Half Moon Bay Wet Weather Storage Facility Built
El Granada, California
It’s no secret that in recent decades California’s climate has grown more extreme. Epic droughts, raging wildfires, and—when it does rain—heavier storms often inundate the state year round. While the impact and response to such newsworthy events is front and center, countless other weather related situations are playing out behind the scenes.
In El Granada, California, just south of San Francisco, heavy rain events were overwhelming the Portola Pumping Station, leading to sanitary sewer overflows in the environmentally rich area in and around Half Moon Bay. The Sewer Authority Mid-Coastside (SAM), which serves the communities of Montara, Moss Beach, and Princeton in addition to the cities of El Granada and Half Moon Bay, decided to take action and approved the construction of the new underground Wet Weather Storage Facility with up to 600,000 gallons of capacity.
Phase One of the project featured a 200,000 gallon chamber, which was completed in 2012. The design called for five interconnected precast concrete box culvert runs. Jensen Precast provided 60 three sided box culverts, each 120”W x 72’H x 96”L, for the five runs of 15 boxes each. The boxes were capped onsite and buried.
Phase Two, a nearly identical 200,000 gallon chamber, was completed in April 2021, with Jensen Precast again supplying the box culverts. The main difference in Phase Two was the use of monolithic four sided structures. Bay Pacific Pipelines installed the new system alongside the Phase One storage and connected the two, providing 400,000 gallons of storage. The gravity system accepts peak stormwater and sewage and holds it temporarily until the pumps at the Portola Pumping Station can catch up.
Seismic Ready & Watertight
To protect this sensitive ecosystem, the San Francisco firm engineering firm SRT Consultants designed the storage facility with seismic considerations and watertightness at the forefront. The Jensen Precast team understood the stakes.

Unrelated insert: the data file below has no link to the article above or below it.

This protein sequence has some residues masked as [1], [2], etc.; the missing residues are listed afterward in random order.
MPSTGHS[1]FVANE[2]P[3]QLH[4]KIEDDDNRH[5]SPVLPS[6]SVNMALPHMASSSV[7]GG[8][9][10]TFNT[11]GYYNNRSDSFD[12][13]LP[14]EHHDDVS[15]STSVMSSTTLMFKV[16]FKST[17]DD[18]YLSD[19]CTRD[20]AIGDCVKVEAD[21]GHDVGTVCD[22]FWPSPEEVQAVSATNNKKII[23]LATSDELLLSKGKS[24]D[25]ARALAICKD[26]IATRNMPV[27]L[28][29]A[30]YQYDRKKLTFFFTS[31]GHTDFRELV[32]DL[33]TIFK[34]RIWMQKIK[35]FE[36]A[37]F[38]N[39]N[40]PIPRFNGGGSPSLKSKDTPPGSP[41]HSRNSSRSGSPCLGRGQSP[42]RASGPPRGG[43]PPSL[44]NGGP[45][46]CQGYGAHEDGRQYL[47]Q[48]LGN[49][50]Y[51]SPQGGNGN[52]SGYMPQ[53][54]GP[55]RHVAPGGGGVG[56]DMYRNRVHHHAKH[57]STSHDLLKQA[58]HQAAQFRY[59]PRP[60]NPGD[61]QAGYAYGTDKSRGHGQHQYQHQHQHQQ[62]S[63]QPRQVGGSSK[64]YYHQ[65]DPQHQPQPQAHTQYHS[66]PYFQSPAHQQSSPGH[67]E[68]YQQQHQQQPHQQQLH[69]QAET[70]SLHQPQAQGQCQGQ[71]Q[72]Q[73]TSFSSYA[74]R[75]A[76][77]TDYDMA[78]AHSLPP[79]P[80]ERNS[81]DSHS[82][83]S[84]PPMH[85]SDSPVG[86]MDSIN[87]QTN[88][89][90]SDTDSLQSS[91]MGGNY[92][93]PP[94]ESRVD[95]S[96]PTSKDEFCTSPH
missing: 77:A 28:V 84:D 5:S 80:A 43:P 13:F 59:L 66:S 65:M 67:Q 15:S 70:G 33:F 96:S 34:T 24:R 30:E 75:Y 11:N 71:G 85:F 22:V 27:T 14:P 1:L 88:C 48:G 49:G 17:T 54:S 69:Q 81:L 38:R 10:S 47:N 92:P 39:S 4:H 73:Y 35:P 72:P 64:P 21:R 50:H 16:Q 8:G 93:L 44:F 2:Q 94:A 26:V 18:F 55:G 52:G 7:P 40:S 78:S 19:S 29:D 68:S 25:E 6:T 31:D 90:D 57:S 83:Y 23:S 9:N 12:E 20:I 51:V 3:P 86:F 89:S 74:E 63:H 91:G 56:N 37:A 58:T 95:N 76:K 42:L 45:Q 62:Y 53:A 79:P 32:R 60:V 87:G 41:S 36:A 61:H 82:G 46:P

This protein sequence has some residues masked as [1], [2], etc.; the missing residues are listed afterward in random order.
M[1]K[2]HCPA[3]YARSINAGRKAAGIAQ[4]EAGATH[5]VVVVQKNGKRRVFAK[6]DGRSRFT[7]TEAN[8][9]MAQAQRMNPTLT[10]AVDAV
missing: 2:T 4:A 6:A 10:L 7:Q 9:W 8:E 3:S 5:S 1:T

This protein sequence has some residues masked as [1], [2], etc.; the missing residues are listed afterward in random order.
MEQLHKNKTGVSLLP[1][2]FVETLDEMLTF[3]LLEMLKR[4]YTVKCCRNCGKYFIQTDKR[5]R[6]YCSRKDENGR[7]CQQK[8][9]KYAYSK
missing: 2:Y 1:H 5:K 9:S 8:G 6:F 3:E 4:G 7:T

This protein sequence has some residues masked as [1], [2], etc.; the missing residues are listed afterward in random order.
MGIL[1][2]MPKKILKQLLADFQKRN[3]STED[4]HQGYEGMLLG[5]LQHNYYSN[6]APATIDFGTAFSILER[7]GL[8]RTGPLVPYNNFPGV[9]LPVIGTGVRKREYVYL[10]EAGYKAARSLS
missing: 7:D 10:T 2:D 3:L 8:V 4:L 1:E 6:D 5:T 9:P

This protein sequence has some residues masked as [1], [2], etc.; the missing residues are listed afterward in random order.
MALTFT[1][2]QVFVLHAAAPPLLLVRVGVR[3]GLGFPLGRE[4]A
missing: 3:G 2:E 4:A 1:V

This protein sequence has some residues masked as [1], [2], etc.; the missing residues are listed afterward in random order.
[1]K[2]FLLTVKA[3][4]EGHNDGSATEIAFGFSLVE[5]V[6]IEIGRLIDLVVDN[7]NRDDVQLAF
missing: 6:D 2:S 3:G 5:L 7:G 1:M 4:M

“We had to make sure the entire system was watertight,” says Borjana Savic, Jensen Precast Engineering Project Manager. “The Pacific Ocean is close by, so we had to make sure that nothing would get out of the boxes and nothing would get in.”
Specifications called for gaskets between the boxes and joint wraps outside to ensure decades of watertightness. Arshad Vali, Jensen Precast Engineering Projects Director, worked on the calculations for the boxes, which were manufactured at the Jensen Precast Fontana facility. “The seismic loading specified in the design required additional reinforcement,” Vali says. The result was 60 heavily fortified box culverts headed up the highway to Half Moon Bay earlier this year.
As a historic drought tightened its grip on California, the storage facility came online in the spring. Even as the drought continued through the summer, the additional storage is paying dividends. The added capacity enables SAM to shut down the pumping station to perform maintenance if needed. And some day, it’s likely that those flooding rains will return.
400,000 Gallons of Storage
Either way, this slice of paradise, just off Highway 1 and across the road from public beaches and the Pacific Ocean, will be protected by the Jensen Precast boxes buried underground. The 400,000 gallons of storage should be enough for the long run. The land originally set aside for Phase Three of the project could be converted into a public park instead.
“We were absolutely very happy with the way it went,” Prathivadi says. “We were extremely happy with the timeliness, and we didn’t have any hiccups during the entire project. Everything went well. The watertightness testing showed that everything was in compliance.”
That’s a key consideration for the SAM, which relied on Jensen Precast for a system that is “absolutely leak tight,” Prathivadi says. “The beaches are close by, just across the highway. We have to make sure that we take proper care of the environment.”
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